by CLETE WILLEMS
President Biden’s decision to include Europe in his first presidential overseas trip in June raised hopes for a breakthrough in U.S.-European Union trade relations. The president consistently touts the importance of working with allies to address global challenges – including the threat to economic and national security posed by China – and the scheduling of a summit in Brussels that aims to “strengthen digital cooperation and trade âsuggests that a new era in US-EU relations may be upon us.
The commercial rapprochement between the United States and the EU is more important than ever. China’s attempts to restore international order under President Xi Jinping threaten long-standing transatlantic values ââon democracy, human rights and free speech – as well as our mutual promotion of free markets – through through institutions such as the World Trade Organization (WTO). And in recent years, the US and the EU have spent too much time and energy fighting, which is best spent coordinating action against China.
In recent years, the US and the EU have spent too much time and energy fighting, which is best spent coordinating action against China.
But American and European leaders should not underestimate the challenges of establishing a productive working relationship on trade. Disputes over aircraft subsidies and agricultural policy have persisted for years, American and European bureaucrats follow very different regulatory models, and the Biden administration’s fixation on Buy America angers Europeans almost as much as Europeans’ opinion. the von der Leyen Commission on Digital Sovereignty troubles Americans. In addition, it is important to remember that many past administrations had high hopes for cooperation between the United States and the EU on trade matters, including the ill-fated negotiations of the Transatlantic Trade and Investment Partnership (T -TIP) during the Obama administration, to see it. collapse once the details get in the way.
Leaders on both sides must learn from these mistakes of the past.
First, the US and the EU need to be realistic about what can be achieved. They should focus their immediate energy on solving specific and manageable trade irritants instead of seeking a more comprehensive free trade agreement. In particular, the two sides are expected to prioritize the outcome of the long-running dispute between Airbus and Boeing, US steel and aluminum tariffs and the corresponding EU retaliation, and taxes on digital services.
Second, both sides will need to be flexible in resolving these issues. On the steel issue, for example, the US should completely remove its tariffs on the EU despite the grumbling of the US steel industry. However, Europe must also commit to taking measures that will actually target China’s excess capacity, prevent transshipments into the EU market and prevent import surges into the United States. Likewise, when it comes to taxes on digital services, the EU should reciprocate the flexibility the United States has shown in the OECD negotiations on international taxation in recent months and agree to apply new tax rules to all businesses, not just US businesses.
Third, the Biden administration and the von der Leyen Commission must also exercise restraint on key priorities and recognize the impact poorly designed policies can have on their main ally. This means that the Biden administration’s new Buy American rules should not be designed to discriminate against European companies, but should only exclude companies from countries like China that do not open their government procurement markets to the United States. the EU’s digital sovereignty agenda, including the new digital marketing law, should not isolate US companies or incorporate technology transfer policies that resemble China’s. There are better and fairer ways to regulate big tech companies.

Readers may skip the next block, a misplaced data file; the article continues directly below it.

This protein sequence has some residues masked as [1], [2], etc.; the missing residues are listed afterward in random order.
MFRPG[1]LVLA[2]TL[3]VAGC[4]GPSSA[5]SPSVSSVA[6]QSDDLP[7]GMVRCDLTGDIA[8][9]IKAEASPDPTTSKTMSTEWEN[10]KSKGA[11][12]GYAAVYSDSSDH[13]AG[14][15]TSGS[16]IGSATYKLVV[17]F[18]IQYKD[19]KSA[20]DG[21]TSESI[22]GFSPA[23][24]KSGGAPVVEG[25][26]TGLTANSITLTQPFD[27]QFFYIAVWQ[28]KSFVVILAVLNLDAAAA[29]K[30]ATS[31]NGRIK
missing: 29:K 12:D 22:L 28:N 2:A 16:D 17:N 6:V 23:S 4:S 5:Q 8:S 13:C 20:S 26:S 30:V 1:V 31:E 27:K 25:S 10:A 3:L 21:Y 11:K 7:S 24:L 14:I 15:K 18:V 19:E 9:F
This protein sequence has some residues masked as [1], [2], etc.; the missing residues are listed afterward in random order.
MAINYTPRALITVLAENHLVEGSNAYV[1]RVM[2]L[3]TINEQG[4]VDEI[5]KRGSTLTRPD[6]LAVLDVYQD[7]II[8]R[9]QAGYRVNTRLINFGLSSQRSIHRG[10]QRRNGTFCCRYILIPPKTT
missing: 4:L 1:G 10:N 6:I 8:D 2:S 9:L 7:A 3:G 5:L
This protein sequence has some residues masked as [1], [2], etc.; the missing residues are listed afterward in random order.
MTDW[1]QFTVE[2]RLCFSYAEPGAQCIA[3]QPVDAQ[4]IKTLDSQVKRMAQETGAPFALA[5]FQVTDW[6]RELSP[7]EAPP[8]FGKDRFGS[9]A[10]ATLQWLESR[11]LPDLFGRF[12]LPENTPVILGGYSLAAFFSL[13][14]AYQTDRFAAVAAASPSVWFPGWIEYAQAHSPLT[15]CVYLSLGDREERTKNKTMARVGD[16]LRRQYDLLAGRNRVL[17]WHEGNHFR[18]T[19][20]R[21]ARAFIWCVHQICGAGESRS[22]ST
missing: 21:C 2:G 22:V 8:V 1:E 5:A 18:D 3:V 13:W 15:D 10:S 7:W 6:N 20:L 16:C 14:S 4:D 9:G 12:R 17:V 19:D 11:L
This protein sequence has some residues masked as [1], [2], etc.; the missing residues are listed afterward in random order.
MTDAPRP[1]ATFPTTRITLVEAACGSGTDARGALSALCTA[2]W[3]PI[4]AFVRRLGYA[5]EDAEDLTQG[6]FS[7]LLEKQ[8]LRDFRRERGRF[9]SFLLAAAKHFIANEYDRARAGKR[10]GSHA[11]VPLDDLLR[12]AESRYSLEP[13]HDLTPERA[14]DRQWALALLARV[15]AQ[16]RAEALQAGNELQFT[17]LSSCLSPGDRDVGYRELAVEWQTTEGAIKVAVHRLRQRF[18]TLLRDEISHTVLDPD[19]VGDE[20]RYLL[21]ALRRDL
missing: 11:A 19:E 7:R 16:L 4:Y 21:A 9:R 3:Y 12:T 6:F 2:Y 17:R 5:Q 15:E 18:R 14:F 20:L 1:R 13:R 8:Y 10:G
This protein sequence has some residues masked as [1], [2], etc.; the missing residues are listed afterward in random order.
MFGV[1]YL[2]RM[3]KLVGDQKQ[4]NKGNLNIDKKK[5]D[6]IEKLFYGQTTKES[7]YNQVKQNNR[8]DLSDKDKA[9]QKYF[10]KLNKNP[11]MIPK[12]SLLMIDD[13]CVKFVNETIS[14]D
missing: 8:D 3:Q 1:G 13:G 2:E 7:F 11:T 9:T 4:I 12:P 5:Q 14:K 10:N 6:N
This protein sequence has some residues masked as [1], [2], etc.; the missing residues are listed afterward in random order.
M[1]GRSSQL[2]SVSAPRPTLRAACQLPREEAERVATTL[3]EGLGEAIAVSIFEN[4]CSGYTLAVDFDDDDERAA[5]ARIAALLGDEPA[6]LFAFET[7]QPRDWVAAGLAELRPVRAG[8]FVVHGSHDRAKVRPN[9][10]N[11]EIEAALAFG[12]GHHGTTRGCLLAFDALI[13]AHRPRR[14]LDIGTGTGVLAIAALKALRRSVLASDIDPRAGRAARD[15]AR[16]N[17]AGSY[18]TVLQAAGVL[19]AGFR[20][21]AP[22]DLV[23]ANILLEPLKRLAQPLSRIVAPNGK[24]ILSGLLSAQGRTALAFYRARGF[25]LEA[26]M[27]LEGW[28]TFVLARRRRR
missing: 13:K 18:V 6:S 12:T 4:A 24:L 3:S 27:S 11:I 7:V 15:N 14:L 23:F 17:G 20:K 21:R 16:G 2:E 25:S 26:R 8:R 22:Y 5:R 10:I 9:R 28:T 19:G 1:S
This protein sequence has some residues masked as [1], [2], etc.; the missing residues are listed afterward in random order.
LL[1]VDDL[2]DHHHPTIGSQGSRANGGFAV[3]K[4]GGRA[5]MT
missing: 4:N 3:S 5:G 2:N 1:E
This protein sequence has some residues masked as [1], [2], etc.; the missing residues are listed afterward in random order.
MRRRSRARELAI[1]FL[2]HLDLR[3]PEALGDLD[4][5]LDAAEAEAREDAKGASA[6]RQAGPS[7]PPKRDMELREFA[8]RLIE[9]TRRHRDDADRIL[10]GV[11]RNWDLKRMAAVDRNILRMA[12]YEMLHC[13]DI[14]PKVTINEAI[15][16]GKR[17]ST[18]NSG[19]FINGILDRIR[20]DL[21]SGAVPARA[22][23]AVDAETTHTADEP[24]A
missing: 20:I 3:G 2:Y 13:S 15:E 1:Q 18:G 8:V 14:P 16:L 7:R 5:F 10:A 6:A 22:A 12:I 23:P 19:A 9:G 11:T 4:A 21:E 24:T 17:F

Both [the U.S. and EU] must be willing to take tough action against China to encourage it to follow international rules and standards and not back down in the face of an attempted coercion by China.
Fourth, an American-European program should accelerate work that establishes general standards for old and new technologies through multilateral bodies. This finally includes tabling a proposal at the WTO that would address Chinese industrial subsidies, state-owned enterprises (SOEs) and forced technology transfer, as well as finding ways to coordinate export controls through through the Wassenaar Arrangement and other similar configurations. The proposed trade and technology advice between the EU and the US could also be used for this purpose.
Fifth, the US and the EU must support each other when it comes to China. Both sides must be prepared to take tough action against China to encourage it to follow international rules and standards and not back down in the face of an attempted coercion by China. To give a recent example, Europe should be commended for its willingness to impose joint sanctions with the United States to tackle human rights violations in Xinjiang and it should be prepared to back down from the deal. Global on Investment (CAI) EU-China if China does so. do not drop its ill-advised retaliation against Members of the European Parliament and European businesses. Better market opportunities in the United States can help soften the shock.
Make no mistake, none of this will be easy. But the June summit in Brussels appears to offer the best opportunity in many years to finally put US-EU trade relations on a better track.
Clete Willems is a partner at Akin Gump Strauss Hauer & Feld, where he advises multinational companies, investors and trade associations on issues of international economic law and policy. Previously, he was Deputy Assistant to the President for International Economy and Deputy Director of the National Economic Council.